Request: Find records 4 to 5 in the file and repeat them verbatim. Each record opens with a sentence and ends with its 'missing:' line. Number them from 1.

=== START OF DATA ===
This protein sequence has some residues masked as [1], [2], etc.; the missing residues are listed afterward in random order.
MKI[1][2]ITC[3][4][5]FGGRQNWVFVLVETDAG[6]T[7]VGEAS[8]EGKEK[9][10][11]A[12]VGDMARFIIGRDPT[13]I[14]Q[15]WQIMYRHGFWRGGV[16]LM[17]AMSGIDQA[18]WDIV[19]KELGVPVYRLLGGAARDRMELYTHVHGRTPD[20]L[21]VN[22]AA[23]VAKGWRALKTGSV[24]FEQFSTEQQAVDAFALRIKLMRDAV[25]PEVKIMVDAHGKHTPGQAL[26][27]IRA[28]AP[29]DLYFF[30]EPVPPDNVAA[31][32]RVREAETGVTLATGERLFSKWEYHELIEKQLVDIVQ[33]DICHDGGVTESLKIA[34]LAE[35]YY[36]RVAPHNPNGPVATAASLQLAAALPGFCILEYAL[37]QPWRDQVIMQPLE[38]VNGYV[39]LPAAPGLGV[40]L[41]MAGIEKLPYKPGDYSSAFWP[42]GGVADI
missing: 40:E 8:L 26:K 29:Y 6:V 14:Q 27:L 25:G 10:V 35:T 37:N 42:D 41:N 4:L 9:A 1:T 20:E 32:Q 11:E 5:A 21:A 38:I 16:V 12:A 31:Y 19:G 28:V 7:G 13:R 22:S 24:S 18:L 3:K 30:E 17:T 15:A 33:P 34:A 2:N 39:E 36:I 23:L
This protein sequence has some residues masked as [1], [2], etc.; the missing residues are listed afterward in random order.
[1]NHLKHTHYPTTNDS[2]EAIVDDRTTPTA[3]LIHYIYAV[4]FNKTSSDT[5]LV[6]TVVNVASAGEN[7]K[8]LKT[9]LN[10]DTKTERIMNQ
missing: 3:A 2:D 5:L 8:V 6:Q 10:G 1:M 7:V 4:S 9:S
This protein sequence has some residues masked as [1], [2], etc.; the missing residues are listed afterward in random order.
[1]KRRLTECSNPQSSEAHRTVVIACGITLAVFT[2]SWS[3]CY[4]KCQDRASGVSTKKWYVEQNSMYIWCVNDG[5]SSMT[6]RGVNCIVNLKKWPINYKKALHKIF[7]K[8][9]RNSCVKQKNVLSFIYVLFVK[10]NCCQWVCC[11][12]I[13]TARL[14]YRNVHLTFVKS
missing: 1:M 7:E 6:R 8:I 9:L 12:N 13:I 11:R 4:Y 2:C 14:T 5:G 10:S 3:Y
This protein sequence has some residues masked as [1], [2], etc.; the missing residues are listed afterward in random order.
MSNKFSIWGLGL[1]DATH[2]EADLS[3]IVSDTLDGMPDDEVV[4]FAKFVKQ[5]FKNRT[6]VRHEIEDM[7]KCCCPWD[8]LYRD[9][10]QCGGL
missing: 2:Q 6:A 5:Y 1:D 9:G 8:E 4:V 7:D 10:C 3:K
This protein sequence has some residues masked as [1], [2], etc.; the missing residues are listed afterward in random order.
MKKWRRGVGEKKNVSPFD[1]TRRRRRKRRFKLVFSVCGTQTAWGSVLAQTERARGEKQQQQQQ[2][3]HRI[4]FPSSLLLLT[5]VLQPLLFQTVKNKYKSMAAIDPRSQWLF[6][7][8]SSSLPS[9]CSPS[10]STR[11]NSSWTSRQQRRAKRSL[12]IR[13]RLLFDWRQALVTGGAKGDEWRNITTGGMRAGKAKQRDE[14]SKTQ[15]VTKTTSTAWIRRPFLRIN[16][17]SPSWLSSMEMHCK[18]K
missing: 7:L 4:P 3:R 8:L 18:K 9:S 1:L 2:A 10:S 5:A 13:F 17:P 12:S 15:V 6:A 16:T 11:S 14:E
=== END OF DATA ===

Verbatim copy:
This protein sequence has some residues masked as [1], [2], etc.; the missing residues are listed afterward in random order.
MSNKFSIWGLGL[1]DATH[2]EADLS[3]IVSDTLDGMPDDEVV[4]FAKFVKQ[5]FKNRT[6]VRHEIEDM[7]KCCCPWD[8]LYRD[9][10]QCGGL
missing: 2:Q 6:A 5:Y 1:D 9:G 8:E 4:V 7:D 10:C 3:K
This protein sequence has some residues masked as [1], [2], etc.; the missing residues are listed afterward in random order.
MKKWRRGVGEKKNVSPFD[1]TRRRRRKRRFKLVFSVCGTQTAWGSVLAQTERARGEKQQQQQQ[2][3]HRI[4]FPSSLLLLT[5]VLQPLLFQTVKNKYKSMAAIDPRSQWLF[6][7][8]SSSLPS[9]CSPS[10]STR[11]NSSWTSRQQRRAKRSL[12]IR[13]RLLFDWRQALVTGGAKGDEWRNITTGGMRAGKAKQRDE[14]SKTQ[15]VTKTTSTAWIRRPFLRIN[16][17]SPSWLSSMEMHCK[18]K
missing: 7:L 4:P 3:R 8:L 18:K 9:S 1:L 2:A 10:S 5:A 13:F 17:P 12:S 15:V 6:A 16:T 11:S 14:E